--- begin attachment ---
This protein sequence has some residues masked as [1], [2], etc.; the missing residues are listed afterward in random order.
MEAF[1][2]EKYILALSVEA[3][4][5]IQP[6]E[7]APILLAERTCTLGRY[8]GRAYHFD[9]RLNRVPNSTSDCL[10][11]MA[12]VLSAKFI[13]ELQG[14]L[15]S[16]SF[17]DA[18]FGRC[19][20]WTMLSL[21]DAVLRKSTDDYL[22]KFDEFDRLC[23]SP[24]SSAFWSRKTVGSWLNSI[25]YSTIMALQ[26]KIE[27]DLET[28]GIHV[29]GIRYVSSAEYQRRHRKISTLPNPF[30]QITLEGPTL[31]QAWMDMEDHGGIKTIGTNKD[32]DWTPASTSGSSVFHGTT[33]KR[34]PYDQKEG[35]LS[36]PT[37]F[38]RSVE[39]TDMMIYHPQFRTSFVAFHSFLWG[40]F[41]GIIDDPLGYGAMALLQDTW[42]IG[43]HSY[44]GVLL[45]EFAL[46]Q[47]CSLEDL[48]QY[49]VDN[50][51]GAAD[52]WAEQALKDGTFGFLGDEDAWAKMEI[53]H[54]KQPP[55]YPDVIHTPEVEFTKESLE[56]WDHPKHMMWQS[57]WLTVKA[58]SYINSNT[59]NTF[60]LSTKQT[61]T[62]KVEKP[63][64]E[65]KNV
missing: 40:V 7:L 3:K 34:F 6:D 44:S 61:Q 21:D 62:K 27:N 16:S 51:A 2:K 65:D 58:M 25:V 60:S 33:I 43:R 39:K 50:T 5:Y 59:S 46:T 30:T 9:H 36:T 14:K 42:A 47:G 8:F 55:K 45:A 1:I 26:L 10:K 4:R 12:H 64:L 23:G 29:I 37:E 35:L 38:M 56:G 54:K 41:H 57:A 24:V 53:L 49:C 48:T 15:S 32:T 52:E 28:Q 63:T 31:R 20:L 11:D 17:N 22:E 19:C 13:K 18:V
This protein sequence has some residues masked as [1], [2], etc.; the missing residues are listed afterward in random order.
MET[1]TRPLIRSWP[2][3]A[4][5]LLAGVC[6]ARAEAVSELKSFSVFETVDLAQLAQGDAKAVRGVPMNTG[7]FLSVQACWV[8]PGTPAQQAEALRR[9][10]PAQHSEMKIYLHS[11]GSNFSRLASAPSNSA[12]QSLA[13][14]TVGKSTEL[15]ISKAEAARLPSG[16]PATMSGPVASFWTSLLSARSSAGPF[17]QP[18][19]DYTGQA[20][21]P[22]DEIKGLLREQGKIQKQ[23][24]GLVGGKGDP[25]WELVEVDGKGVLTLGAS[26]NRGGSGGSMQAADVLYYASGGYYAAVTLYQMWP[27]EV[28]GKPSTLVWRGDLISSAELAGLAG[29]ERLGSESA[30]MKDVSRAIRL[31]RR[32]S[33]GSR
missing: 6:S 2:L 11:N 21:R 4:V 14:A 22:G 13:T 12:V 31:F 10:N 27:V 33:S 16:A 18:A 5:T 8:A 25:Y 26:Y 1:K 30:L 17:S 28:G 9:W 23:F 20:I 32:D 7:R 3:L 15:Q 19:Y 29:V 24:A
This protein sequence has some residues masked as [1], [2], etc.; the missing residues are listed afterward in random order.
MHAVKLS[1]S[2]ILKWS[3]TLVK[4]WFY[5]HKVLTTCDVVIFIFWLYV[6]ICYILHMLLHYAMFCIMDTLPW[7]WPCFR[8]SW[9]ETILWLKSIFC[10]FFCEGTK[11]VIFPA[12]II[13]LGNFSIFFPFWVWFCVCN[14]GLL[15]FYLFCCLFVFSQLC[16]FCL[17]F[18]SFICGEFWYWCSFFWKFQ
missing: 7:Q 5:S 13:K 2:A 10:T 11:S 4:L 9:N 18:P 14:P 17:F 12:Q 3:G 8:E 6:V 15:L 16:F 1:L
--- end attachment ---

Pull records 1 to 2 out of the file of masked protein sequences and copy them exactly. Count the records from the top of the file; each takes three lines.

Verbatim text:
This protein sequence has some residues masked as [1], [2], etc.; the missing residues are listed afterward in random order.
MEAF[1][2]EKYILALSVEA[3][4][5]IQP[6]E[7]APILLAERTCTLGRY[8]GRAYHFD[9]RLNRVPNSTSDCL[10][11]MA[12]VLSAKFI[13]ELQG[14]L[15]S[16]SF[17]DA[18]FGRC[19][20]WTMLSL[21]DAVLRKSTDDYL[22]KFDEFDRLC[23]SP[24]SSAFWSRKTVGSWLNSI[25]YSTIMALQ[26]KIE[27]DLET[28]GIHV[29]GIRYVSSAEYQRRHRKISTLPNPF[30]QITLEGPTL[31]QAWMDMEDHGGIKTIGTNKD[32]DWTPASTSGSSVFHGTT[33]KR[34]PYDQKEG[35]LS[36]PT[37]F[38]RSVE[39]TDMMIYHPQFRTSFVAFHSFLWG[40]F[41]GIIDDPLGYGAMALLQDTW[42]IG[43]HSY[44]GVLL[45]EFAL[46]Q[47]CSLEDL[48]QY[49]VDN[50][51]GAAD[52]WAEQALKDGTFGFLGDEDAWAKMEI[53]H[54]KQPP[55]YPDVIHTPEVEFTKESLE[56]WDHPKHMMWQS[57]WLTVKA[58]SYINSNT[59]NTF[60]LSTKQT[61]T[62]KVEKP[63][64]E[65]KNV
missing: 40:V 7:L 3:K 34:F 6:D 44:S 61:Q 21:D 62:K 27:N 16:S 51:A 2:K 65:D 58:M 25:V 60:S 33:I 43:R 39:K 50:T 5:Y 59:S 46:T 30:T 9:H 36:T 14:K 42:A 47:G 8:F 55:K 45:A 1:I 26:L 10:K 4:R 12:H 64:L 23:G 29:I 37:E 35:L 38:M 56:G 54:K 41:H 57:A 24:V 53:L 49:C 48:T 15:S 32:T 52:E 28:Q 63:T 31:R 20:L 11:D 17:N 22:E 19:C 13:K 18:V
This protein sequence has some residues masked as [1], [2], etc.; the missing residues are listed afterward in random order.
MET[1]TRPLIRSWP[2][3]A[4][5]LLAGVC[6]ARAEAVSELKSFSVFETVDLAQLAQGDAKAVRGVPMNTG[7]FLSVQACWV[8]PGTPAQQAEALRR[9][10]PAQHSEMKIYLHS[11]GSNFSRLASAPSNSA[12]QSLA[13][14]TVGKSTEL[15]ISKAEAARLPSG[16]PATMSGPVASFWTSLLSARSSAGPF[17]QP[18][19]DYTGQA[20][21]P[22]DEIKGLLREQGKIQKQ[23][24]GLVGGKGDP[25]WELVEVDGKGVLTLGAS[26]NRGGSGGSMQAADVLYYASGGYYAAVTLYQMWP[27]EV[28]GKPSTLVWRGDLISSAELAGLAG[29]ERLGSESA[30]MKDVSRAIRL[31]RR[32]S[33]GSR
missing: 6:S 2:L 11:N 21:R 4:V 14:A 22:G 13:T 12:V 31:F 10:N 27:V 33:S 16:A 18:A 5:T 8:A 25:Y 26:Y 1:K 30:L 17:S 28:G 9:W 23:F 20:I 32:D 7:R 3:L 15:Q 19:Y 29:V 24:A